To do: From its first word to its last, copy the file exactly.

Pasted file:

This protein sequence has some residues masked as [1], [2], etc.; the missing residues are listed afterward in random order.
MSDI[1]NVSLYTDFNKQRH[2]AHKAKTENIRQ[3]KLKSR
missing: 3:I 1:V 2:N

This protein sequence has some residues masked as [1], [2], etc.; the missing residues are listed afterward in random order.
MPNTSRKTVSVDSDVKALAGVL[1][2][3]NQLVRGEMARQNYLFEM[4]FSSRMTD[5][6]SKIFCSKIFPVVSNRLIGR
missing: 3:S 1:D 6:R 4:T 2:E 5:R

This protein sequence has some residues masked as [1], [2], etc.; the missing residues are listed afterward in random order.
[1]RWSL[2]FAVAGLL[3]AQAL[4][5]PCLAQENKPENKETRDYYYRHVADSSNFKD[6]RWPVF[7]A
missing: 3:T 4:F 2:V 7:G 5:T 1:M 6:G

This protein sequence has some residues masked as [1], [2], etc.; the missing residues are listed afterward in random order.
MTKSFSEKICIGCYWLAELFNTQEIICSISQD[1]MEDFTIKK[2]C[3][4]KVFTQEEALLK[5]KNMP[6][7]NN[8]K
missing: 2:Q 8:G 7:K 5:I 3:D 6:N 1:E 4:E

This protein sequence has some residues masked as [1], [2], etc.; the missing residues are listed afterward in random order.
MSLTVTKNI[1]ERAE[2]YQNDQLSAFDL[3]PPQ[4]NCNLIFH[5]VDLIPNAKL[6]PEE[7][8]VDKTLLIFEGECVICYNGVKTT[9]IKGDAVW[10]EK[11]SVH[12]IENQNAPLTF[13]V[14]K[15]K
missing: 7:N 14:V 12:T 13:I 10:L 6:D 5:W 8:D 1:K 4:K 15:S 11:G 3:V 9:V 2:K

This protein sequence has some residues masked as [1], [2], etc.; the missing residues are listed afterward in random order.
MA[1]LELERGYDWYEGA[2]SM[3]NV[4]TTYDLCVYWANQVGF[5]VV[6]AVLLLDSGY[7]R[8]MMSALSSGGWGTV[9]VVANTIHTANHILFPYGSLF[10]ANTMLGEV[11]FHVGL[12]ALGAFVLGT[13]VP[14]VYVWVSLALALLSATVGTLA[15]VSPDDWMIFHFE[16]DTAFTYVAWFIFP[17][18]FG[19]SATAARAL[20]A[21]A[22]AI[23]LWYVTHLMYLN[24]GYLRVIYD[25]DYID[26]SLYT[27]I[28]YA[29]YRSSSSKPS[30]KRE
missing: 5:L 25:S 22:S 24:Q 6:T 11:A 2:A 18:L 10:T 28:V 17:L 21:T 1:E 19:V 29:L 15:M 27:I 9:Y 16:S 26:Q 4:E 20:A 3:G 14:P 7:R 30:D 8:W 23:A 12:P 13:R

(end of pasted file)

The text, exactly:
This protein sequence has some residues masked as [1], [2], etc.; the missing residues are listed afterward in random order.
MSDI[1]NVSLYTDFNKQRH[2]AHKAKTENIRQ[3]KLKSR
missing: 3:I 1:V 2:N

This protein sequence has some residues masked as [1], [2], etc.; the missing residues are listed afterward in random order.
MPNTSRKTVSVDSDVKALAGVL[1][2][3]NQLVRGEMARQNYLFEM[4]FSSRMTD[5][6]SKIFCSKIFPVVSNRLIGR
missing: 3:S 1:D 6:R 4:T 2:E 5:R

This protein sequence has some residues masked as [1], [2], etc.; the missing residues are listed afterward in random order.
[1]RWSL[2]FAVAGLL[3]AQAL[4][5]PCLAQENKPENKETRDYYYRHVADSSNFKD[6]RWPVF[7]A
missing: 3:T 4:F 2:V 7:G 5:T 1:M 6:G

This protein sequence has some residues masked as [1], [2], etc.; the missing residues are listed afterward in random order.
MTKSFSEKICIGCYWLAELFNTQEIICSISQD[1]MEDFTIKK[2]C[3][4]KVFTQEEALLK[5]KNMP[6][7]NN[8]K
missing: 2:Q 8:G 7:K 5:I 3:D 6:N 1:E 4:E

This protein sequence has some residues masked as [1], [2], etc.; the missing residues are listed afterward in random order.
MSLTVTKNI[1]ERAE[2]YQNDQLSAFDL[3]PPQ[4]NCNLIFH[5]VDLIPNAKL[6]PEE[7][8]VDKTLLIFEGECVICYNGVKTT[9]IKGDAVW[10]EK[11]SVH[12]IENQNAPLTF[13]V[14]K[15]K
missing: 7:N 14:V 12:T 13:I 10:L 6:D 5:W 8:D 1:K 4:K 15:S 11:G 3:V 9:V 2:K

This protein sequence has some residues masked as [1], [2], etc.; the missing residues are listed afterward in random order.
MA[1]LELERGYDWYEGA[2]SM[3]NV[4]TTYDLCVYWANQVGF[5]VV[6]AVLLLDSGY[7]R[8]MMSALSSGGWGTV[9]VVANTIHTANHILFPYGSLF[10]ANTMLGEV[11]FHVGL[12]ALGAFVLGT[13]VP[14]VYVWVSLALALLSATVGTLA[15]VSPDDWMIFHFE[16]DTAFTYVAWFIFP[17][18]FG[19]SATAARAL[20]A[21]A[22]AI[23]LWYVTHLMYLN[24]GYLRVIYD[25]DYID[26]SLYT[27]I[28]YA[29]YRSSSSKPS[30]KRE
missing: 5:L 25:S 22:S 24:Q 6:T 11:A 2:A 18:L 10:T 28:V 17:L 21:T 1:E 19:V 29:L 15:M 27:I 9:Y 16:S 26:Q 4:E 20:A 3:G 14:P 7:R 30:D 8:W 23:A 12:P 13:R